Private Life of a Masterpiece is a BBC award-winning arts documentary series that tells the stories behind great works of art reaching from the Renaissance to modern art.
Behind beautiful canvases and sculptures lie tales of political revolution, wartime escapes, massive ego clashes, social scandal, financial wrangling and shocking violence.
In this fascinating series, the truth behind many seminal works of art is uncovered, illuminating little-known facts and surprising revelations – the history, contemporary reactions, and legacies of each are illustrated. The series reveals the full and fascinating stories behind famous works of art, not just how they came to be created, but also how they influenced others and came to have a life of their own in the modern world.
Fulmar Television & Film Production for BBC Wales
Part 1: The Annunciation
The story of The Annunciation by Jan van Eyck, from around 1434-1436. The first moment in the Christmas story is the arrival of the Archangel Gabriel to tell Mary that she has been chosen to give birth to the son of God. Many painters have depicted this event, none better than the great Flemish painter Jan Van Eyck.
Van Eyck’s The Annunciation is a stunning painting, packed with complex imagery. And behind this extraordinary image lies an even more complicated story, worthy of any spy novel. Showing Archangel Gabriel telling Mary that she will bear the son of God, the picture is full of symbols and half-concealed messages. Today it is in the National Gallery of Art, in Washington D.C.
Part 2: Census at Bethlehem
A look at Census at Bethlehem by Flemish renaissance artist Pieter Bruegel the Elder, painted in 1566. The picture shows the arrival of Mary and Joseph in the town and also shows a Dutch village under the rule of a foreign army. The issue of Bruegel’s political engagement is still a hot topic. Some scholars believe that the Census is an attack on Spanish occupation and oppression of the Netherlands in the mid-16th Century. When Bruegel was dying, he apparently instructed his wife to destroy some of his work, which might get her into trouble.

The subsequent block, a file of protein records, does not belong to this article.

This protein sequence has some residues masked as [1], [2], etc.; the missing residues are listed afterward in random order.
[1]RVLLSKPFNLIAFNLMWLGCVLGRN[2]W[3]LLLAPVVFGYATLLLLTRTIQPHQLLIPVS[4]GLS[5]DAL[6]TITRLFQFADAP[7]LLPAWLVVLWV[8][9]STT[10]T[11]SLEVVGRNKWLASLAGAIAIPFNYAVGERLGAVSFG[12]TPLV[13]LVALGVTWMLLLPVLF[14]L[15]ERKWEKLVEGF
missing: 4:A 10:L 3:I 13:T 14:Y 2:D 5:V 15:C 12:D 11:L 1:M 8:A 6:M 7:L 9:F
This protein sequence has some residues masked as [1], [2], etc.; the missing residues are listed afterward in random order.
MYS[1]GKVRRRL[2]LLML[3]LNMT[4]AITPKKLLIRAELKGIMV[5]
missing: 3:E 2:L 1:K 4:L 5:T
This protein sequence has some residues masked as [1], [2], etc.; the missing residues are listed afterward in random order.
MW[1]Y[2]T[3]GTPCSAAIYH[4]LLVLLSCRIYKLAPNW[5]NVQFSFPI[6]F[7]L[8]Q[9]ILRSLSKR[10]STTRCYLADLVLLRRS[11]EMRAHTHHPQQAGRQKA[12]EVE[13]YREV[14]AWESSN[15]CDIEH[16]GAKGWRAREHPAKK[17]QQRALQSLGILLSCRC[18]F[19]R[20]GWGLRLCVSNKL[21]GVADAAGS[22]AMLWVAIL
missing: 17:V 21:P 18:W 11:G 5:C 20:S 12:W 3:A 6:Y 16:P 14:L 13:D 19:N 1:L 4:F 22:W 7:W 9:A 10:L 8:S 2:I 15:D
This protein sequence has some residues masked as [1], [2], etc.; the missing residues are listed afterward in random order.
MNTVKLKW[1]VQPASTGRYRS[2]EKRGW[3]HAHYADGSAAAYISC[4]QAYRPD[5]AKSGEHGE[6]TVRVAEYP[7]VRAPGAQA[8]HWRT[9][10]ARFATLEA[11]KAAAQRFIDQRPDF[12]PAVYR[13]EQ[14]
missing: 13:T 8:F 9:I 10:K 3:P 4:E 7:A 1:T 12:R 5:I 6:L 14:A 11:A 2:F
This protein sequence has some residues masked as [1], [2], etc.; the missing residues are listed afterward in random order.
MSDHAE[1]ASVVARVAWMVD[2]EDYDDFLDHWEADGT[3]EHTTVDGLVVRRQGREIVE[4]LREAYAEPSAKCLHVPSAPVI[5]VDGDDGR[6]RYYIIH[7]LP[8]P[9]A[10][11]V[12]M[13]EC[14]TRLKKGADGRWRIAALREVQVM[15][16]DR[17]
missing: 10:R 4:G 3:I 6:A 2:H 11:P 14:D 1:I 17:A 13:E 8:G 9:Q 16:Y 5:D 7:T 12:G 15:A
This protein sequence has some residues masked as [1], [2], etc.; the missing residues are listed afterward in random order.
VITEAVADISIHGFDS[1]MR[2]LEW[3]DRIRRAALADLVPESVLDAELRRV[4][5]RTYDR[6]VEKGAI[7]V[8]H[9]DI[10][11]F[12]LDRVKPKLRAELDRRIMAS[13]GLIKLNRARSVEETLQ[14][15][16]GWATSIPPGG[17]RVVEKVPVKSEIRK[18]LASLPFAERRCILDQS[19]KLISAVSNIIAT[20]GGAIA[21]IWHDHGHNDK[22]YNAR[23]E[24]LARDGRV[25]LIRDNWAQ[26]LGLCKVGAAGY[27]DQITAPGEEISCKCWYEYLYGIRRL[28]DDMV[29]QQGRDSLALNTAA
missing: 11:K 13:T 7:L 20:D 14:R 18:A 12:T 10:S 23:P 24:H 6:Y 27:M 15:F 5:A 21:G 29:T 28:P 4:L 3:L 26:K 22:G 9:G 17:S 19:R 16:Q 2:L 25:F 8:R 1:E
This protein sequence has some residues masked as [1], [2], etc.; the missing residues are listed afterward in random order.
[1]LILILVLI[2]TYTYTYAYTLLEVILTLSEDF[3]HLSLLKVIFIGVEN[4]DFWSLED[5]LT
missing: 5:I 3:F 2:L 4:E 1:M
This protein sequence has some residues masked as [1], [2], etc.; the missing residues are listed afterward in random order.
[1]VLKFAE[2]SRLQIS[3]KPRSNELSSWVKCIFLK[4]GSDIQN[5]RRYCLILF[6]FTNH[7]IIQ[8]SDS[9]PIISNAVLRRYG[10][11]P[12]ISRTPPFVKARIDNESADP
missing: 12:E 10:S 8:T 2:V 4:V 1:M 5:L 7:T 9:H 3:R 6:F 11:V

The painting teems with human life as the best Bruegels do, but it also speaks to the 21st century in an extraordinary way. Acquired in 1902, it is currently held and exhibited at the Royal Museums of Fine Arts of Belgium in Brussels.
Part 3: God’s Child
This film tells the story of Gauguin and his painting “God’s Child,” a reinterpretation of the nativity scene in which he used his 14-year-old, pregnant Tahitian mistress as his model. Scholars and critics celebrate Paul Gauguin’s “Te Tamari No Atua,” better known as “God’s Child,” painted in Tahiti in 1896. The Impressionist artist’s unorthodox painting defied traditional representations of the Christmas Nativity. God’s Child explores the most unusual feature of the painting which is the way that it presents Mary. Traditionally, decorum prevented Mary from being depicted as if she had really gone through the painful experience of labour, but Gauguin’s Mary is clearly worn out from the process of giving birth. It was also extremely daring to show Mary partially naked in a Nativity scene.
This is a Nativity, and since it is by Paul Gauguin, it is modern and fresh like few recent nativities. This painting is intensely personal. The Madonna is Gauguin’s young Polynesian mistress, who was pregnant with his child. It is a brilliant departure in other ways from traditional nativities, relevant to the contemporary world.